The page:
The revolt of Terranova against the Savoy government
A friend of mine, so far anonymous, sent me a sheet from a newspaper I didn’t know, called A Olbia, from June 2014, in which there is an intriguing article by Salvatore Zappadu, Tutti uniti contro il governo sabaudo di inizio ‘800 – alle saline la grande rivolta del popolo di Terranova (All united against the Savoy government at the beginning of the nineteenth century – the great insurrection of the people of Terranova at the salt works). By the way, Terranova was the original name of Olbia. Before commenting on the content of this article, I have to say that I have wondered why someone took the trouble to send it to me, and why anonymously. I think that my previous articles about Sardinian history have maybe taken root in some enthusiastic reader, who thought to please me with this news, in the end forgetting to add his name, simply.
I don’t know, but anyway I’m going to synthetize the framework and the interesting episode told by Zappadu.
There were more than 800 workers in the salt works at Cagliari, conscripted and forced to work there in the summer to ensure the strategic production of salt. Some came from 74 villages in southern and central Sardinia, and from Piedmontese jails too. Terranova in northern Sardinia, which was far from the other villages, had a poor number of shepherds and farmers. The workers producing salt were forced by the hated Marchese, the Savoy Marquis of Villamarina. There were few of them and they all came from Terranova itself. The salt went to supply the northern region, which the population of Terranova thought was hugely unfair: only Terranova made sacrifices, depriving itself of the support of the best workers, while all the fruits of their work were shared with the entire territory of the Marquis. Hence it was a sort of ante litteram strike, a form of passive resistance in terms of low productivity, moreover supported by the whole community and the town ‘fathers’. A royal order of 18 January 1782 was also disregarded using smart tricks performed by the whole town. A captivating piece of information is that every year, between August and September, all the inhabitants performed rain dances. As soon as the rain fell – when it fell – the municipal council communicated to the Marquis that the production of salt was over.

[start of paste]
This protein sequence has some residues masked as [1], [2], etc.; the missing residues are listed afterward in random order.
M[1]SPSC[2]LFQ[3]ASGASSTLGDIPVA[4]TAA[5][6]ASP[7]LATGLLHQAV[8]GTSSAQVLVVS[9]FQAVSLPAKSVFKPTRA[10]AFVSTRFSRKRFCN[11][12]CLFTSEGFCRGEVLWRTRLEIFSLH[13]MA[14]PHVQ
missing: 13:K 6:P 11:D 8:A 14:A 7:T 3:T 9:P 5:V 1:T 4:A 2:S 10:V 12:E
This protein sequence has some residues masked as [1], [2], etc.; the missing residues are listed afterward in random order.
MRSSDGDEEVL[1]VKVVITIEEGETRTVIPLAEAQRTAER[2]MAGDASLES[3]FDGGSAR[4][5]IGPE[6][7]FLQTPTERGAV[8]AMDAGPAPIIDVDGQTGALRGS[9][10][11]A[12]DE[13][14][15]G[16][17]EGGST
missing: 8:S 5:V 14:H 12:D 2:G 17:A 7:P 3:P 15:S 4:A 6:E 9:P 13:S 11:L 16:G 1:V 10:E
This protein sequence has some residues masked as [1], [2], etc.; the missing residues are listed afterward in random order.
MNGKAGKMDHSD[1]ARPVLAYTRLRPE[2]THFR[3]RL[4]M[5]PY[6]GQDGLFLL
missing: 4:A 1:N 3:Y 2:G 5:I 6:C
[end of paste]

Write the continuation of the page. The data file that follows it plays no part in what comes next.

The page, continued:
At this precise point in the article there is a rude 1) continua, and the account stops, so I don’t know what happened next, sorry.
So, an exhortation to my friend, to my welcome reader: don’t hesitate to come out, please. I have to thank you for the interesting window into a forgotten part of Sardinian history, but I’d like to know the continuation of the story. Was that strike the revolt of Terranova or were there subsequent riots and violence? How did the fight develop?
An unknown part of Sardinian history, in fact, concerns the period starting from 1793, when the French Republican Army tried to invade Sardinia disembarking troops in the north, on the La Maddalena archipelago, and in the south, in the bay of Cagliari. The commander of the troops, who came from Corsica, was a 24-year-old Napoleon Bonaparte. Sardinian volunteers defeated both the French armies, while the Piedmontese participation was only marginal, although Sardinia already belonged to the Savoy. All expenses for equipment and weapons were paid for by famous Sardinian figures, such as the Bishop of Cagliari and the magistrate Giovanni Maria Angioy. Napoleon, too, was defeated, first in a battleship and then in a pitched battle, and was chased back to the Corsica.
After this successful war, King Victor Amadeus III of Savoy, instead of recognising the role of the Sardinian people and granting them liberal and economic reforms, intensified the strict chains of colonialism. As a result, various revolts exploded against the Savoy in 1794, 1795, 1799, 1802 and finally in 1812, called I Moti Rivoluzionari Sardi – which unluckily failed.
This tranche of history is entirely unknown, and Zappadu’s article opens a curious view of this conflictual relationship between the Sardinian populace and the Savoy.
An easy consideration: what do we know about Italian history?